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Legal Frames of Memory. Transitional Justice in Central and Eastern Europe

October 30, 2013 - Example Author - News Briefs

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The international conference “Legal Frames of Memory. Transitional Justice in Central and Eastern Europe” (Warsaw, November 27th to 29th 2013) will focus on the relationship between memory and law as well as concepts of justice with reference to post-communist transformations. Speakers from various countries will discuss the ways in which law and collective and individual memory are intertwined. The conference is a part of the Genealogies of Memory project organised by European Network Remembrance and Solidarity. More: www.genealogies.enrs.eu

“Transitional justice” – roundtable debate, November 21st 2013

During the debate, we would like to bring the issues of national remembrance, modern history and transition to general awareness as well as to introduce to wider audience the subject of this year’s “Genealogies of Memory” conference, titled “Legal Frames of Memory. Transitional Justice in Eastern and Central Europe”. The open meeting will serve to analyse different legal instruments used by East European states in order to compensate the victims of communist regimes and different experiences of post-communist states with dealing with the past.

Legal Frames of Memory. Transitional Justice in Central and Eastern Europe, November 27th to 29th 2013

The Legal Frames of Memory: Transitional Justice in Central and Eastern Europe conference, will discuss the relationship between memory and law as well as concepts of justice with reference to post-communist transformations. The event will focus on phenomena unique to the experience of Central and Eastern Europe with regard to post-communist settlements:

retributive justice, i.e., trials, decommunisation and vetting;

restorative justice, i.e., rehabilitation of political prisoners, restitution of nationalized property, compensation;

institutes of national remembrance and the issue of access to the files of the communist security apparatus.

The conference will examine the relationship between law and memory. It will consider law as a framework of social memory from the perspective of legitimizing certain norms, values, and visions of the past. The conference will moreover cover the way legal discourse merges with other aspects of social life, including the concepts of justice defined in the works of historians, media, and cultural texts.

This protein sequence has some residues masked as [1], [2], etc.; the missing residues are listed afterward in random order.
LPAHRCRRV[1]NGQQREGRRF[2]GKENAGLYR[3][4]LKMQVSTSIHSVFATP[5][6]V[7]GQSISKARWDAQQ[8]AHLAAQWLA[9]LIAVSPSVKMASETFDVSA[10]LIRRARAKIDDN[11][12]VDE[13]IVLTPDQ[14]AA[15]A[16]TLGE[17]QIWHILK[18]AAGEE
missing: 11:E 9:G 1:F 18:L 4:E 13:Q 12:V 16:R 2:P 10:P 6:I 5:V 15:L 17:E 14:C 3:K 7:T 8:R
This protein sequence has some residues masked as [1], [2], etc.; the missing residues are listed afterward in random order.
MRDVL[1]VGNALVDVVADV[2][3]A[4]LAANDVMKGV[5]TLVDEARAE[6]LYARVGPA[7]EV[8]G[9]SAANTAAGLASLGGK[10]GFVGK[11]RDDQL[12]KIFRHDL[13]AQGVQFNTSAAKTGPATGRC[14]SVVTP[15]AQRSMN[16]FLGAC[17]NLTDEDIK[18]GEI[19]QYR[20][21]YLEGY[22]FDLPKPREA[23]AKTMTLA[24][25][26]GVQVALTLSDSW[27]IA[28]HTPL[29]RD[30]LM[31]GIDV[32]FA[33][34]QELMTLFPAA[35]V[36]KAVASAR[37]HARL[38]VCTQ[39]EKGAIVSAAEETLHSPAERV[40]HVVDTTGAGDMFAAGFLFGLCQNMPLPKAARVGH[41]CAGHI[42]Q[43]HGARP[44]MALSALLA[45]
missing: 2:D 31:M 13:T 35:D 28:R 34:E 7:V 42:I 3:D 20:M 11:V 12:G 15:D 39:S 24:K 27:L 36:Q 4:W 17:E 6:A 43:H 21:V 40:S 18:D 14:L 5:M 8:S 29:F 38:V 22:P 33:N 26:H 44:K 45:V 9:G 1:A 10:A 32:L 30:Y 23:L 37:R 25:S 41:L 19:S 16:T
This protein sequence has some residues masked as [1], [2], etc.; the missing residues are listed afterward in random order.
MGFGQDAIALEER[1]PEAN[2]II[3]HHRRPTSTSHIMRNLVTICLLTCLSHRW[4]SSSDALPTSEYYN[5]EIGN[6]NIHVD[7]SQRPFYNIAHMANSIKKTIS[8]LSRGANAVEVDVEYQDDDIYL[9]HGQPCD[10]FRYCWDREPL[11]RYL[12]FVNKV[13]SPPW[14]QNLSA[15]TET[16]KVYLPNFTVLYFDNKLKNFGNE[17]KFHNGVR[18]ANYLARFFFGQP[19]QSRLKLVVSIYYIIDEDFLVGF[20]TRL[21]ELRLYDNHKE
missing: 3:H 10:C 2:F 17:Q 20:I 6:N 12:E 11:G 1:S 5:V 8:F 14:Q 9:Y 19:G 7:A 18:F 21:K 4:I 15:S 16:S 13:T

Conference participants include researchers of memory from different fields, including sociologists, anthropologists, and philosophers of law who study the issues of justice and settlement processes in post-communist Central and Eastern Europe. The comparative global aspect will be discussed during presentations by the invited experts on the issue of memory and transitional justice. The keynote speech will be given by prof. Elazar Barkan, Director of the Human Rights Concentration at Columbia’s School of International and Public Affairs. Invited speakers for the conference are: Christiane Wilke (Associate Professor in the Department of Law and Legal Studies at Carleton University), Mark Osiel (Professor of Law in University of Iowa College of Law), Nadya Nedelsky (Associate Professor in the International Studies Department at Macalester College in Saint Paul, Minnesota), Eva-Clarita Pettai (senior researcher at the Institute of Government and Politics, University of Tartu) and Lavinia Stan (Associate Professor at St. Francis Xavier University in Canada).

Conference Committee:

Convenors: Prof. Jiři Přibáň (Cardiff University), Dr. Małgorzata Pakier (Warsaw University of Social Science and Humanities), Dr. Stanisław Tyszka (University of Warsaw).

Advisory Board: Prof. Adam Czarnota (Onati International Institute for the Sociology of Law), Marián Gula (Nation’s Memory Institute UPN), Prof. Andrzej Kojder (Warsaw University), Prof. Jerzy Kwaśniewski (Warsaw University), Prof. Jeffrey Olick (University of Virginia), Prof. Andrzej Paczkowski (Collegium Civitas), Prof. István Rév (Central European University and Open Society Archives), Prof. Jan Rydel (European Network of Remembrance and Solidarity), Prof. Dariusz Stola (Collegium Civitas and Polish Academy of Sciences), Dr. Oldřich Tůma (Academy of Sciences of the Czech Republic), Dr. Joanna Wawrzyniak (Warsaw University and Freiburg Institute for Advanced Studies).

Organisers: European Network Remembrance and Solidarity (Warsaw); Collegium Civitas (Warsaw); Institute of Social Prevention and Resocialization, Warsaw University; Institute  of Contemporary History of the Academy of Sciences of the Czech Republic (USD); Nation’s Memory Institute (UPN, Slovakia); Open Society Archives (Hungary).

“Genealogies of Memory” Project

This project was started by the European Network Remembrance and Solidarity in 2011. The Project’s aims are:

to facilitate academic exchange among Central and Eastern European researchers working on memory issues,

to promote Central and Eastern European memory studies in the international academic community,

to discuss the theories and methods of studies of individual and collective memory,

to determine the specificity of Central and Eastern Europe in the relationship between history and memory by examining the changing memory practices in this region during the 20th and 21st centuries.

In order to highlight the importance of this topic, the Genealogies of Memory team organizes seminars, an annual conference, and supports the publication of articles in peer-reviewed journals and edited volumes. The video recordings (in Polish and English) and abstracts of all presentations given during “Genealogies of Memory” meetings are available on the project’s website: www.genealogies.enrs.eu 

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